Not to mention, I did have an interest in someone who was also interested in me. He is involved with someone else, has a child with her, wants to get married someday (but not to her, necessarily) and isn't interested in being poly. We never consummated, but we had lots of discussions about our mutual interest in one another, many of them centering around the idea that I didn't want to cheat on my husband, but if/when we ever opened our relationship up, he would be the one I would date. But when I recently told him that my husband and I actually started moving toward poly, he backed away and said that he is in an unhappy relationship and he feels like he only has two options: leave her and be with me (which he wants to do) but then he'd end up "by himself" essentially, because this would "never go anywhere," or be anything more than what it is now (i.e. I would never be his wife). Or, he can try to work on the relationship he's in, since she is the mother of his child, in which case he doesn't want to "have feelings for me," while he's trying to do that. BUT... when I asked him if he would be OK with us having a purely sexual relationship -- without feelings or deeper attachment -- he said, of course, that he would. And I was crestfallen. Still am. I really liked him, but I am not interested in being someone's fuck buddy.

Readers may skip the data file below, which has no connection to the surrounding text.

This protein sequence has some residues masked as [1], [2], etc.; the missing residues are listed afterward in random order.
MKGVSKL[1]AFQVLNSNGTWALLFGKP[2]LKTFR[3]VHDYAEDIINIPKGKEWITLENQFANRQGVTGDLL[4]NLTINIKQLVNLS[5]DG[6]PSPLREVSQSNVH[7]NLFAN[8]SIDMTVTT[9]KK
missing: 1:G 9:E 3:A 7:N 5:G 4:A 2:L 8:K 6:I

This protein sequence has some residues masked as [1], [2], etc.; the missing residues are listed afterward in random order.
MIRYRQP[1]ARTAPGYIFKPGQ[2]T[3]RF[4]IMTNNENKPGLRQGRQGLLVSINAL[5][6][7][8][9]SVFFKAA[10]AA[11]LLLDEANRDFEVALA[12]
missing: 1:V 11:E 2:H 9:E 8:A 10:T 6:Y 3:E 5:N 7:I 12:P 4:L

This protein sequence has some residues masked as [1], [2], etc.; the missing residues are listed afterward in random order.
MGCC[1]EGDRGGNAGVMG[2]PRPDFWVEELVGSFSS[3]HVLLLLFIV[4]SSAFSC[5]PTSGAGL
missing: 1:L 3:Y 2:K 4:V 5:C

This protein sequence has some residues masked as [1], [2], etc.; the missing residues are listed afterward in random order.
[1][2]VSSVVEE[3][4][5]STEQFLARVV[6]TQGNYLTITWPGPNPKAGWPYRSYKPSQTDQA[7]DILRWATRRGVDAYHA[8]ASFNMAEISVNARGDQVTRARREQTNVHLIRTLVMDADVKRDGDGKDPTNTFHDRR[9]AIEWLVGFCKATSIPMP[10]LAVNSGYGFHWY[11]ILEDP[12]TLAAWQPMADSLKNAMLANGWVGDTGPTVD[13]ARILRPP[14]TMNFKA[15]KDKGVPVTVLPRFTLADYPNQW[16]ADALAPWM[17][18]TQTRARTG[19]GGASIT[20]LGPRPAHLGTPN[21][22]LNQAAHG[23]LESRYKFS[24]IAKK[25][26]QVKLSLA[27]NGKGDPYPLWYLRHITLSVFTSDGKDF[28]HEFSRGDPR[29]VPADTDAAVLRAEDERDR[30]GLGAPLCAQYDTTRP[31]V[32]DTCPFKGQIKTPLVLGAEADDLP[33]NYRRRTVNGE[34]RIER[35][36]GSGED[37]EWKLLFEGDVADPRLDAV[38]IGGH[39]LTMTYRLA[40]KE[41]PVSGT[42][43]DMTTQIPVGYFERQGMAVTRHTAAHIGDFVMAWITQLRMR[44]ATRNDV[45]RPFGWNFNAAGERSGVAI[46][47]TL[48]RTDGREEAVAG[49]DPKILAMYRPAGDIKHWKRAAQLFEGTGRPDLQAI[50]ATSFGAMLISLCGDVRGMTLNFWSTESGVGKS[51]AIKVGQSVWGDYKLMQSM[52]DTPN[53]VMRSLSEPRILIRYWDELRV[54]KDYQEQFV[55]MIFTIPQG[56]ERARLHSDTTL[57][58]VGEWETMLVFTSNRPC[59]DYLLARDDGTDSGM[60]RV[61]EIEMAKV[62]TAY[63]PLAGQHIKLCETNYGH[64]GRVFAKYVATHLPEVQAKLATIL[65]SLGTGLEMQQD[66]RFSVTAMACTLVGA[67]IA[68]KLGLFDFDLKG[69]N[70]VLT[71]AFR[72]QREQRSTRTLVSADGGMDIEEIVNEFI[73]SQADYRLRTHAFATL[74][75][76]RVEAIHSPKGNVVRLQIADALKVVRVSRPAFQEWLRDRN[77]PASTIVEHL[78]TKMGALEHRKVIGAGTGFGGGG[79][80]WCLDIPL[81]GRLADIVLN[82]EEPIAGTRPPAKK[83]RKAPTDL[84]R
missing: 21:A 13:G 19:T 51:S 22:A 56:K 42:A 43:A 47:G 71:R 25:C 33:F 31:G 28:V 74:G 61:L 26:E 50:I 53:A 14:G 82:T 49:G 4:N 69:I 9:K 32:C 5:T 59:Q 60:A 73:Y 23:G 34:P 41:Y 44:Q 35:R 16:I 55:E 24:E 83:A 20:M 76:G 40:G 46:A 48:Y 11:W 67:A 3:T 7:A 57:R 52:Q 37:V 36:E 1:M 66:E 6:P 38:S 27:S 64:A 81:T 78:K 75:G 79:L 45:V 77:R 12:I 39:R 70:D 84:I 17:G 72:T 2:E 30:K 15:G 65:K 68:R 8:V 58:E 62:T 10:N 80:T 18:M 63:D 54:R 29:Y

This seems to confirm what I've been picking up on in these threads and elsewhere: It's maybe not impossible for women to find loving partners outside of their primary relationships, but it seems like it will be much harder for me than for my husband!

Would you all care to tell me what your experiences have been? And how you've dealt with it? Do men have an easier go at poly than women? Anything to be done about it? HALP! :-)

NOTE: I am speaking from a hetero perspective, because that is my preference. I imagine this theory might play out differently if applied to other kinds of relationships, but I honestly have no idea!
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Old 10-23-2017, 04:33 PM
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Dagferi Dagferi is offline